In this second novel featuring the indomitable Hercule Poirot, the Belgian detective receives a letter from a gentleman named Paul Renaldo who begs for Poirot’s help, saying that Renauld’s life is in danger. Poirot and his friend (and the novel’s narrator Captain Hastings) hurry off to Renauld’s home in the north of France, but when they get there they find that he has already been murdered. And so begins an investigation which has more twists and turns than a labyrinth, and is hampered by an over zealous and unfriendly Parisian detective named Girauld.
There are plenty of possible suspects, and several red herrings throughout the story, but leave it all to the ingenious Poirot to untangle all the threads and get to the truth. Of course you know at the start of the book that he will solve the mystery but the real pleasure is in seeing if you can solve it before he does. In my case the answer was…no. I thought I had sussed out the reason for the murder and the identity of the murderer, but I was completely wrong on both counts.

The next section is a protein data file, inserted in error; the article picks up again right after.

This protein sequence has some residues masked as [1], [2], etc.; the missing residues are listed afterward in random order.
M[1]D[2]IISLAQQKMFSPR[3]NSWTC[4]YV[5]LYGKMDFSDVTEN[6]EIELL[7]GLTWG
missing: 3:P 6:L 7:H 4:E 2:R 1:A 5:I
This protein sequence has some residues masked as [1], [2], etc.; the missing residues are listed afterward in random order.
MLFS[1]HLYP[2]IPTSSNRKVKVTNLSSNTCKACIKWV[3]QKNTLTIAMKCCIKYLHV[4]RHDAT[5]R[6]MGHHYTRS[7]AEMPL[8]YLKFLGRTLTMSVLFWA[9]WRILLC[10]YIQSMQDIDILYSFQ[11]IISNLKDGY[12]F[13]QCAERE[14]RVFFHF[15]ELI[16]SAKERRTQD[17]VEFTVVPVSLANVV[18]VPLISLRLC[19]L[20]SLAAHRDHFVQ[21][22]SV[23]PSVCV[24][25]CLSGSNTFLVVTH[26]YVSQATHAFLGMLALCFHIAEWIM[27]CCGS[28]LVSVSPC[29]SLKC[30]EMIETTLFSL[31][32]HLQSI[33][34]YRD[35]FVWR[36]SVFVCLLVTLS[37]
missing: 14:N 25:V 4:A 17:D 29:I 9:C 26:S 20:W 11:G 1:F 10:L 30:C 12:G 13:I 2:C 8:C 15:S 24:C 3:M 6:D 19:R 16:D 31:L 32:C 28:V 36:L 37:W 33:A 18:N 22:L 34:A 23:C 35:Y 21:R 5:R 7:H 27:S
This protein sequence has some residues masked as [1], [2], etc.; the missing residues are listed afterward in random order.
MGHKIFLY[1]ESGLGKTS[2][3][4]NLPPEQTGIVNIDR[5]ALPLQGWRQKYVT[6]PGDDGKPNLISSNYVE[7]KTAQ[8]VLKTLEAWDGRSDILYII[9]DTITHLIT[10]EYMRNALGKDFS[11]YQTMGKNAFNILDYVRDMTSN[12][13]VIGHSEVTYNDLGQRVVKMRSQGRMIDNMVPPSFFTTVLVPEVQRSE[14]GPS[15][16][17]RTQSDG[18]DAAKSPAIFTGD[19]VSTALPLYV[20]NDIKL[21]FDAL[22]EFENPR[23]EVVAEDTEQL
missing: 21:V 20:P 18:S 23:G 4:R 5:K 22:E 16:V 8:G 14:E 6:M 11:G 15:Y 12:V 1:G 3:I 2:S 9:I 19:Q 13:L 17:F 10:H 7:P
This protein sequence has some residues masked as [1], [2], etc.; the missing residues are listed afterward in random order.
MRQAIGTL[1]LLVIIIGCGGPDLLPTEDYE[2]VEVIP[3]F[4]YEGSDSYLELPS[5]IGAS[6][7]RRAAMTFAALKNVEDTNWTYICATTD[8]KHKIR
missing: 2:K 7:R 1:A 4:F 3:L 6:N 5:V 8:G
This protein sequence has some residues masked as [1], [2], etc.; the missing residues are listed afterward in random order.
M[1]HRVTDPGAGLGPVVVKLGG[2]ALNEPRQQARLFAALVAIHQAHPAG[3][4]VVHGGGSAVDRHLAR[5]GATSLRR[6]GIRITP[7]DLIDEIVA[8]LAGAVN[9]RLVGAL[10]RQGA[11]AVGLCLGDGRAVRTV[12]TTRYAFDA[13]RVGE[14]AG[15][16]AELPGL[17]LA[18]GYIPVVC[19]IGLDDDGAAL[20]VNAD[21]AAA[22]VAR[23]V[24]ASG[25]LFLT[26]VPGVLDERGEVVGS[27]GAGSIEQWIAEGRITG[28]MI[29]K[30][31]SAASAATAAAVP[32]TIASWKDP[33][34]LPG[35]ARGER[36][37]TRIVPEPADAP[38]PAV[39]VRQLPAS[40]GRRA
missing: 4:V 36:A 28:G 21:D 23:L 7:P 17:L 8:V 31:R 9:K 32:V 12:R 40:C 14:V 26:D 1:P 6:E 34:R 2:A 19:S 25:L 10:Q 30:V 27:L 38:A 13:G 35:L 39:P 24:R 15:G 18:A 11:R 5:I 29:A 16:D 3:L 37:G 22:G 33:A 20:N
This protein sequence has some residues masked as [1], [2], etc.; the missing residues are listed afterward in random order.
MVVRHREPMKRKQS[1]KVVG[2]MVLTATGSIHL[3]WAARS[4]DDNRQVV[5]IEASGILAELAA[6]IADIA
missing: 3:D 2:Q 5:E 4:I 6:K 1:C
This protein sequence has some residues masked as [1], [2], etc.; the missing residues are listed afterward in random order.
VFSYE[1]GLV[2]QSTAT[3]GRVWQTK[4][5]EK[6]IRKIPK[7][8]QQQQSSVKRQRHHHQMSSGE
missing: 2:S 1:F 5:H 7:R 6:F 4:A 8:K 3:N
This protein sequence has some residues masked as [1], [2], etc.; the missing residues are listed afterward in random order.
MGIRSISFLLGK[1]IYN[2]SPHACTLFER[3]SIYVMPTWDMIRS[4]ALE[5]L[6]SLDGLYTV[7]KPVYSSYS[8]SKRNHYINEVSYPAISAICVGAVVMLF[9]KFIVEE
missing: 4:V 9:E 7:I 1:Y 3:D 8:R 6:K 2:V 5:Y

I enjoyed the book, but I’m not sure I liked it as much as Poirot’s previous (and first) outing, The Mysterious Affair at Styles, which also had lots of suspects and red herrings but was somewhat less convoluted than The Murder on the Links. If I’m honest, it felt almost as though Christie was a bit too clever when writing this one. I still liked it though, and I still love Poirot – he is such a lovable character. I can’t say the same for Captain Hastings, who if anything came across as rather bland. I do think Agatha Christie must really have had such a quick and intelligent mind, and I look forward to reading more of her books very soon.